In November 1931, as James Whale’s Frankenstein rolled out across America, its early box-office-busting run at Milwaukee’s Alhambra proved an effective forecast of the film’s national success. The theater’s newspaper ads appearing in The Milwaukee Sentinel and The Milwaukee Journal not only ballyhooed the film with vivid pulp prose — “A Daring Experiment into the Soul Chilling Unknown!”, they also celebrated its success — “Crowds! Crowds! Crowds… Acclaimed by thousands!... It Holds the Season’s Record!”.
Opening on Friday, November 20, the film had been teased for days. “To Be Revealed At Last!” ads read, and “The Like Has Never Been Known Before!”. By Tuesday the 24th, after blockbusting weekend business, ads were boasting: “The whole town is talking… Yet words cannot describe soul-chilling, blood-curdling Frankenstein!” On the 26th, local reviews were quoted, “Milwaukee movie critics got a big thrill!”.
On the 27th, the films’ second week began with an ad proclaiming, “Capacity crowds cheering this thrilling, chilling masterpiece… Unbelievably creepy conceptions brought to the screen in a manner that will make your hair stand on end!” On the 28th, ads crowed, “2nd smashing week! The city is wild over it! We wish we had twice the seating capacity!”
On Sunday the 29th, The Milwaukee Journal ran a listing of films in town, their titles followed by a simple description, like “comedy” or “romance”. Frankenstein was tagged as “An orgy of horror”. The same day, an ad for the Alhambra showed The Monster’s head, Elizabeth thrown unconscious across her wedding night bed, and spooky cartoon eyes that recall the strange drawn figures in the film’s kaleidoscopic opening credits. “We wish we could print this in red ink” the copy read, “Shout it from the house tops! Milwaukee has gone for this picture in a great big way!”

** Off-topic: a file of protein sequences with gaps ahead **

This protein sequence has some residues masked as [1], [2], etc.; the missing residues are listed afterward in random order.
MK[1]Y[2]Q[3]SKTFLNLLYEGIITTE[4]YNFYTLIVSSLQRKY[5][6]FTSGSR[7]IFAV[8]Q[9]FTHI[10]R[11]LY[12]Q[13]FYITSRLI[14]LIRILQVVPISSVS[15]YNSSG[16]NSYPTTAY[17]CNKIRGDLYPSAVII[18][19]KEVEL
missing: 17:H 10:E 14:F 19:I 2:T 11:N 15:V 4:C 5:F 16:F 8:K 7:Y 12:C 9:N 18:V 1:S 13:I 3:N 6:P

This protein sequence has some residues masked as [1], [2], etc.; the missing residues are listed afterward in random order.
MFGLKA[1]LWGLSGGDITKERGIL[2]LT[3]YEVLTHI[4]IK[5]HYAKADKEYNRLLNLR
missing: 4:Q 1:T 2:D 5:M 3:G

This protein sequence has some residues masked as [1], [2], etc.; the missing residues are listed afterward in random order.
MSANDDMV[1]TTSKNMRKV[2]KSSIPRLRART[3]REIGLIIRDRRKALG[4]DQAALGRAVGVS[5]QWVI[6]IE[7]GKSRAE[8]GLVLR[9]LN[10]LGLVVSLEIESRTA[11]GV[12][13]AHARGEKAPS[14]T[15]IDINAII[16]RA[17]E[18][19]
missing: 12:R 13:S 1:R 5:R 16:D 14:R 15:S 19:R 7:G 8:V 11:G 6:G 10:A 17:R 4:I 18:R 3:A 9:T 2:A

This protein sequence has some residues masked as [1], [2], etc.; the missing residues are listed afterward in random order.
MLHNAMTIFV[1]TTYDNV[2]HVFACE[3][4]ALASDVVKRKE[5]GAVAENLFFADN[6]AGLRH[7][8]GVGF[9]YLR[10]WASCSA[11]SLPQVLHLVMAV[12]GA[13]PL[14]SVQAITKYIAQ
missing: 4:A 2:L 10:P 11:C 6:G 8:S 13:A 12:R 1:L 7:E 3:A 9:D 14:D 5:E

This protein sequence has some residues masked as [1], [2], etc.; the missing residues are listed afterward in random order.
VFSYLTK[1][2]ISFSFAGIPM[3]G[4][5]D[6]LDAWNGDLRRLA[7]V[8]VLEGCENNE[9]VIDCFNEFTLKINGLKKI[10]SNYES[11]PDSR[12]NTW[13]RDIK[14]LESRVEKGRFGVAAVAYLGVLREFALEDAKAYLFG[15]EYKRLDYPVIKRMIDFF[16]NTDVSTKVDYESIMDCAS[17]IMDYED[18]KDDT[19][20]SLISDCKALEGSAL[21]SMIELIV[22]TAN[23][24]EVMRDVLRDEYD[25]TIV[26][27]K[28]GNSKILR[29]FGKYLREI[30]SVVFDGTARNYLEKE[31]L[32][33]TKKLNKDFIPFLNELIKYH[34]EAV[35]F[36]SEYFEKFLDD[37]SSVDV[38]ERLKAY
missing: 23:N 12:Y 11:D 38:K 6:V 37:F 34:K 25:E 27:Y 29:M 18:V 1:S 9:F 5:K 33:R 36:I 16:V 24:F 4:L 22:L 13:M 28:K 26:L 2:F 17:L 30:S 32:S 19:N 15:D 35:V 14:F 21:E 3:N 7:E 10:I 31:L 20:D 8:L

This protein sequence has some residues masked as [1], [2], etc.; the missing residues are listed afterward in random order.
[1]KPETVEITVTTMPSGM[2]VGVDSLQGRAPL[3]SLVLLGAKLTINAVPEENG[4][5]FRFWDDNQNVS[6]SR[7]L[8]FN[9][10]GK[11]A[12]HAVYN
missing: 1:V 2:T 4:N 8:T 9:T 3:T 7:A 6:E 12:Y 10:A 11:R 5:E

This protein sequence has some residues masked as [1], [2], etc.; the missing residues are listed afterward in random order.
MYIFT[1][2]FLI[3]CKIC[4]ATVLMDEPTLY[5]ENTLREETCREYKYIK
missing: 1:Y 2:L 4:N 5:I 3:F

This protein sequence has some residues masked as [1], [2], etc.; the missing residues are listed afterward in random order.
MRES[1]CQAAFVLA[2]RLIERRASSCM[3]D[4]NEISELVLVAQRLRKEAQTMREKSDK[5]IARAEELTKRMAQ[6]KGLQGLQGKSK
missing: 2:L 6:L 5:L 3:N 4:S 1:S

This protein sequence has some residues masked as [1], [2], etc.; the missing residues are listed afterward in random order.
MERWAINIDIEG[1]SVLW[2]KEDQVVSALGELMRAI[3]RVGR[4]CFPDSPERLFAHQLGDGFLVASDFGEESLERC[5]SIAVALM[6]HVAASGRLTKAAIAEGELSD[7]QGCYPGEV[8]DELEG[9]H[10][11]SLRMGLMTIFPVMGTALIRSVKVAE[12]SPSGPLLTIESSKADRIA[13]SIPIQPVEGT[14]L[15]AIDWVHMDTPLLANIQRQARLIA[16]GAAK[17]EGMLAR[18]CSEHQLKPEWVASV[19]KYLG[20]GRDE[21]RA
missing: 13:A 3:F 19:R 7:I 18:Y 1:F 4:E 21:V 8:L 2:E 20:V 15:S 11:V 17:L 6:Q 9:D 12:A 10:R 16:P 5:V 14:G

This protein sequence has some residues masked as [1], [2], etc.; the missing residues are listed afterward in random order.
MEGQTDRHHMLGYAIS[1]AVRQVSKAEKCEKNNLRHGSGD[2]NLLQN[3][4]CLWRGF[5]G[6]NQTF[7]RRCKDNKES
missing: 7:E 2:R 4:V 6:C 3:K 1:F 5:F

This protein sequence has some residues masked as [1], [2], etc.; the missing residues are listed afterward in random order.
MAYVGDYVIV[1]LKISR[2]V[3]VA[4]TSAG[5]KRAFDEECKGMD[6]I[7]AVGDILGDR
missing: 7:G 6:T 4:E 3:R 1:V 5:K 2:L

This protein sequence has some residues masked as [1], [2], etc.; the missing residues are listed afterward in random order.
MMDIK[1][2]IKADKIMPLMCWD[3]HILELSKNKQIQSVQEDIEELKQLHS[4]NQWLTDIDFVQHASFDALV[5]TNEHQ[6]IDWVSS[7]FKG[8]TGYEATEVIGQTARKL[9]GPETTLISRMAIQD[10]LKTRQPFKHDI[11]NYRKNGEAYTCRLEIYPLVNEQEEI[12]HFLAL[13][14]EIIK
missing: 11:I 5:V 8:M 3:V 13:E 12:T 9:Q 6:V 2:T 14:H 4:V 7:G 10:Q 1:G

On December first, Alhambra ads warned, “Only 3 days remain in which to see this wonder picture!”. Two days later, a new ad announced, “Wide-spread enthusiasm carries this phenomenal picture into a 3rd Gala Week… Public fancy is completely intrigued… See it now!” Then, on December 4, a large ad showed The Monster in full stride, bursting through the page: “Here he is… so potent is his weird appeal that a clamoring public demands this picture for a 3rd Request Week”.
As the film played its third and final week, a December 5 ad used a tag line that would forever be associated with the film — Dare You See It? — answering, “Thousands and thousands have had the courage…!” On December 6, a warning read, “Absolute last 5 days… And attend now because it won’t be shown again in Milwaukee this year”, adding “What an Experience to Meet FRANKENSTEIN”. On December 8, a terse ad advised, “Avoid disappointment by seeing this picture now… !”
Finally, on Wednesday, December 9, the Alhambra ran an ad for its upcoming program, A House Divided with Walter Huston, with a notice for Frankenstein across the top: “Hurry… Today and tomorrow only… Then this wonder picture departs.”
Exhibitors would run similar campaigns across America and around the world. In an era when films were typically sold on booming ballyhoo and extravagant claims, Frankenstein stood apart, delivering on every promised chill and thrill. Frankenstein opened with a bang that still resonates today.